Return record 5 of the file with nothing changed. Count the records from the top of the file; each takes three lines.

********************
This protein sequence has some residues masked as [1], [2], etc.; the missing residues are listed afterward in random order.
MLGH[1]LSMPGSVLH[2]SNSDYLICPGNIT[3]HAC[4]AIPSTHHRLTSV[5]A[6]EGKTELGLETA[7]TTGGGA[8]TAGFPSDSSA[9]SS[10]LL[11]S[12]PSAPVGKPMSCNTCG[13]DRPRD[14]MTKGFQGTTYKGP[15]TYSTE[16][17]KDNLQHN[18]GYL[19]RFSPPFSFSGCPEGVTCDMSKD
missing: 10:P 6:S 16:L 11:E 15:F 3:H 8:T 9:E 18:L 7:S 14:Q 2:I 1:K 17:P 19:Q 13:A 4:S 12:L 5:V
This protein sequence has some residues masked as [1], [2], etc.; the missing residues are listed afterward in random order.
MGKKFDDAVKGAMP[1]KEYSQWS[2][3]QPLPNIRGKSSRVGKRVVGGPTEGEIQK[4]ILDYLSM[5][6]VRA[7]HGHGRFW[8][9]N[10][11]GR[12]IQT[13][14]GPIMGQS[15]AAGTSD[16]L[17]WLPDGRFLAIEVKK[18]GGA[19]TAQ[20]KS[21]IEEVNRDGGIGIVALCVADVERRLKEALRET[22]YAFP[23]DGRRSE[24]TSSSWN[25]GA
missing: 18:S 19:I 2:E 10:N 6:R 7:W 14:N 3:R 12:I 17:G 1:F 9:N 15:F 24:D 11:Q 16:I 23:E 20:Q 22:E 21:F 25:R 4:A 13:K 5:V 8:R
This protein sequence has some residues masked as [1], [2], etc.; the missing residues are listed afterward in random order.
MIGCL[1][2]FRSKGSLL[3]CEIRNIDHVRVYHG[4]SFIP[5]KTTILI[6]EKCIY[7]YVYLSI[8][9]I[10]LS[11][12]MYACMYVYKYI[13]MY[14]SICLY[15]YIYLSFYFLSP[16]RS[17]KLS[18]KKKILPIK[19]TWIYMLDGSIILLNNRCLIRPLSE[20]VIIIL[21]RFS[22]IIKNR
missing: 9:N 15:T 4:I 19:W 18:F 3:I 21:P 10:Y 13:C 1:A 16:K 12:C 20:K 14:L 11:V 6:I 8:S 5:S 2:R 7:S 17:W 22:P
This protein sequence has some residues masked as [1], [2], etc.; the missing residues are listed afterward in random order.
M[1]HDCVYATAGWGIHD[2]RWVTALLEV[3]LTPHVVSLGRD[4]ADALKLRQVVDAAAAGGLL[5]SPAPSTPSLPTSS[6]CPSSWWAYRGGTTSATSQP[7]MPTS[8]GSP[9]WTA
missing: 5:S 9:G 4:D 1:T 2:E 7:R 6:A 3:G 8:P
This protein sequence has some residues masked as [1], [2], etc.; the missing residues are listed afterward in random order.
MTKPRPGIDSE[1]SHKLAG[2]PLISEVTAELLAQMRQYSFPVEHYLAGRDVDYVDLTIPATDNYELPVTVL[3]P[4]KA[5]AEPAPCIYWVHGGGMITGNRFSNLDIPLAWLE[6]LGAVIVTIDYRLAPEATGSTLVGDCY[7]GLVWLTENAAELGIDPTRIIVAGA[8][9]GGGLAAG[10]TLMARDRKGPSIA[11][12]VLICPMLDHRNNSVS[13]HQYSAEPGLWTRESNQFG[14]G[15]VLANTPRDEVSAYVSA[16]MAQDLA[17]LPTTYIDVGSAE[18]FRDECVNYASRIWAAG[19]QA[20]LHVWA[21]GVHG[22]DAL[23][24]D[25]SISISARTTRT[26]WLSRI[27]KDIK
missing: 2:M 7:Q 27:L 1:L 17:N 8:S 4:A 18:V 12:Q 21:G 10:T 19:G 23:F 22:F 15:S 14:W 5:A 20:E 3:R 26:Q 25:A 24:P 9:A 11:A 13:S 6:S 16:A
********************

This protein sequence has some residues masked as [1], [2], etc.; the missing residues are listed afterward in random order.
MTKPRPGIDSE[1]SHKLAG[2]PLISEVTAELLAQMRQYSFPVEHYLAGRDVDYVDLTIPATDNYELPVTVL[3]P[4]KA[5]AEPAPCIYWVHGGGMITGNRFSNLDIPLAWLE[6]LGAVIVTIDYRLAPEATGSTLVGDCY[7]GLVWLTENAAELGIDPTRIIVAGA[8][9]GGGLAAG[10]TLMARDRKGPSIA[11][12]VLICPMLDHRNNSVS[13]HQYSAEPGLWTRESNQFG[14]G[15]VLANTPRDEVSAYVSA[16]MAQDLA[17]LPTTYIDVGSAE[18]FRDECVNYASRIWAAG[19]QA[20]LHVWA[21]GVHG[22]DAL[23][24]D[25]SISISARTTRT[26]WLSRI[27]KDIK
missing: 2:M 7:Q 27:L 1:L 17:N 8:S 4:A 18:V 12:Q 21:G 10:T 19:G 23:F 22:F 15:S 14:W 5:A 20:E 3:R 26:Q 25:A 24:P 9:A 11:A 13:S 6:S 16:A